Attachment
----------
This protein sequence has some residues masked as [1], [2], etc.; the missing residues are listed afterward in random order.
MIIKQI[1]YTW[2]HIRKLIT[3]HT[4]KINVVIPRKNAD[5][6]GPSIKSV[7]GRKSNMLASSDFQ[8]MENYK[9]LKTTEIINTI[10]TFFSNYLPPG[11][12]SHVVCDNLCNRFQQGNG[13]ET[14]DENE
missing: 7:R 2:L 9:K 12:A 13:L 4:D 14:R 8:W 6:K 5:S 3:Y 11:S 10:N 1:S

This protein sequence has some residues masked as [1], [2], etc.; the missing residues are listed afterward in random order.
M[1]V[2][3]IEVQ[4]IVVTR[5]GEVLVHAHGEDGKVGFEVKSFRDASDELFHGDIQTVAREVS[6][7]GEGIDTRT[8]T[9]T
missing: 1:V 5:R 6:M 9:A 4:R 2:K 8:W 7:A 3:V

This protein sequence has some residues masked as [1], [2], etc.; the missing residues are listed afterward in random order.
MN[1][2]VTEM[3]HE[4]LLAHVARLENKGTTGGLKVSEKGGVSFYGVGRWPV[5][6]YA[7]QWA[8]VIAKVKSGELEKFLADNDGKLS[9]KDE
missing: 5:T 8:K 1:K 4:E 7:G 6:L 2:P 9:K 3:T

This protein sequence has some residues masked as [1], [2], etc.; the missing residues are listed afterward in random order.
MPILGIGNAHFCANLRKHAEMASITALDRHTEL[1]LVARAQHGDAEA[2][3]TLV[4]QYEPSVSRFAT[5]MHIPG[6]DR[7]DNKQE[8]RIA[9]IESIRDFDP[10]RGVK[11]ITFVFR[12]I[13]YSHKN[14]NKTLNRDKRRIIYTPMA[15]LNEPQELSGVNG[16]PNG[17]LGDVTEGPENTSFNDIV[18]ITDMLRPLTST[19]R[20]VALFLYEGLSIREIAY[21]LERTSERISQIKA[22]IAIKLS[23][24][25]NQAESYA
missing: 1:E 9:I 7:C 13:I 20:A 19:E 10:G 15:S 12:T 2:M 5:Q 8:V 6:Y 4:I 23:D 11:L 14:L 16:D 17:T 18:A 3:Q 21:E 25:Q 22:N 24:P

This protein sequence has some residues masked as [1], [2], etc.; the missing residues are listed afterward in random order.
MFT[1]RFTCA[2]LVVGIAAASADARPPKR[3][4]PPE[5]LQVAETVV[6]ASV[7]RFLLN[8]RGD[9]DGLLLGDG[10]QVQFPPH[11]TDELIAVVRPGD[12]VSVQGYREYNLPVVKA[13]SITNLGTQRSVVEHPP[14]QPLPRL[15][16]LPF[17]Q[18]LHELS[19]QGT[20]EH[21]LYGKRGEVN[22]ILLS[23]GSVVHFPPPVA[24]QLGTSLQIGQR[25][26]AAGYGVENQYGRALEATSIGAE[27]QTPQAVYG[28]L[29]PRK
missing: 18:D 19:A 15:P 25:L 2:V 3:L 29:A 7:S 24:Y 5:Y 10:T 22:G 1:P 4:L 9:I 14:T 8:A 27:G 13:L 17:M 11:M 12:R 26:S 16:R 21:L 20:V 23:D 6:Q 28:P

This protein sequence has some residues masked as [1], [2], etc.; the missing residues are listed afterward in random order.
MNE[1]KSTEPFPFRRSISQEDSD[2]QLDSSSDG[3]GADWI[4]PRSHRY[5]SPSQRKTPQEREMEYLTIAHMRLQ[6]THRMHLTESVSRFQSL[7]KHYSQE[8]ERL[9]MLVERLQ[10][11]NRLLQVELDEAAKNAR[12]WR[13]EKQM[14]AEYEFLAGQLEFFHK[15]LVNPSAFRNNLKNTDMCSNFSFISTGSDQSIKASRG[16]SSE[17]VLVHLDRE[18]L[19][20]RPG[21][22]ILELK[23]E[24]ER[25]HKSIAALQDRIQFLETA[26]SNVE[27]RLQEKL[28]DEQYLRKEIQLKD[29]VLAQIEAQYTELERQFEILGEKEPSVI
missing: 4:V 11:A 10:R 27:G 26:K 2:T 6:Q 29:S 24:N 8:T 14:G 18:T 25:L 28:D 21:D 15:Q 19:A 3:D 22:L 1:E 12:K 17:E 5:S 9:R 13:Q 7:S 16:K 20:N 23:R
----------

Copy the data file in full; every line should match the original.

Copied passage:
This protein sequence has some residues masked as [1], [2], etc.; the missing residues are listed afterward in random order.
MIIKQI[1]YTW[2]HIRKLIT[3]HT[4]KINVVIPRKNAD[5][6]GPSIKSV[7]GRKSNMLASSDFQ[8]MENYK[9]LKTTEIINTI[10]TFFSNYLPPG[11][12]SHVVCDNLCNRFQQGNG[13]ET[14]DENE
missing: 7:R 2:L 9:K 12:A 13:L 4:D 14:R 8:W 6:K 5:S 3:Y 11:S 10:N 1:S

This protein sequence has some residues masked as [1], [2], etc.; the missing residues are listed afterward in random order.
M[1]V[2][3]IEVQ[4]IVVTR[5]GEVLVHAHGEDGKVGFEVKSFRDASDELFHGDIQTVAREVS[6][7]GEGIDTRT[8]T[9]T
missing: 1:V 5:R 6:M 9:A 4:R 2:K 8:W 7:A 3:V

This protein sequence has some residues masked as [1], [2], etc.; the missing residues are listed afterward in random order.
MN[1][2]VTEM[3]HE[4]LLAHVARLENKGTTGGLKVSEKGGVSFYGVGRWPV[5][6]YA[7]QWA[8]VIAKVKSGELEKFLADNDGKLS[9]KDE
missing: 5:T 8:K 1:K 4:E 7:G 6:L 2:P 9:K 3:T

This protein sequence has some residues masked as [1], [2], etc.; the missing residues are listed afterward in random order.
MPILGIGNAHFCANLRKHAEMASITALDRHTEL[1]LVARAQHGDAEA[2][3]TLV[4]QYEPSVSRFAT[5]MHIPG[6]DR[7]DNKQE[8]RIA[9]IESIRDFDP[10]RGVK[11]ITFVFR[12]I[13]YSHKN[14]NKTLNRDKRRIIYTPMA[15]LNEPQELSGVNG[16]PNG[17]LGDVTEGPENTSFNDIV[18]ITDMLRPLTST[19]R[20]VALFLYEGLSIREIAY[21]LERTSERISQIKA[22]IAIKLS[23][24][25]NQAESYA
missing: 1:E 9:I 7:C 13:I 20:A 19:E 10:G 15:S 12:T 2:M 5:Q 8:V 6:Y 4:I 23:D 11:L 14:L 16:D 17:T 18:A 3:Q 21:E 25:Q 22:N 24:P

This protein sequence has some residues masked as [1], [2], etc.; the missing residues are listed afterward in random order.
MFT[1]RFTCA[2]LVVGIAAASADARPPKR[3][4]PPE[5]LQVAETVV[6]ASV[7]RFLLN[8]RGD[9]DGLLLGDG[10]QVQFPPH[11]TDELIAVVRPGD[12]VSVQGYREYNLPVVKA[13]SITNLGTQRSVVEHPP[14]QPLPRL[15][16]LPF[17]Q[18]LHELS[19]QGT[20]EH[21]LYGKRGEVN[22]ILLS[23]GSVVHFPPPVA[24]QLGTSLQIGQR[25][26]AAGYGVENQYGRALEATSIGAE[27]QTPQAVYG[28]L[29]PRK
missing: 18:D 19:A 15:P 25:L 2:V 3:L 29:A 7:S 24:Y 5:Y 10:T 22:G 1:P 4:L 9:I 14:T 8:A 27:G 13:L 17:M 11:M 12:R 26:S 16:R 21:L 20:V 23:D 6:Q 28:P

This protein sequence has some residues masked as [1], [2], etc.; the missing residues are listed afterward in random order.
MNE[1]KSTEPFPFRRSISQEDSD[2]QLDSSSDG[3]GADWI[4]PRSHRY[5]SPSQRKTPQEREMEYLTIAHMRLQ[6]THRMHLTESVSRFQSL[7]KHYSQE[8]ERL[9]MLVERLQ[10][11]NRLLQVELDEAAKNAR[12]WR[13]EKQM[14]AEYEFLAGQLEFFHK[15]LVNPSAFRNNLKNTDMCSNFSFISTGSDQSIKASRG[16]SSE[17]VLVHLDRE[18]L[19][20]RPG[21][22]ILELK[23]E[24]ER[25]HKSIAALQDRIQFLETA[26]SNVE[27]RLQEKL[28]DEQYLRKEIQLKD[29]VLAQIEAQYTELERQFEILGEKEPSVI
missing: 4:V 11:A 10:R 27:G 26:K 2:T 6:Q 29:S 24:N 8:T 14:G 18:T 25:L 28:D 21:D 15:Q 19:A 3:D 22:L 1:E 12:K 17:E 5:S 9:R 13:Q 7:S 16:K 20:N 23:R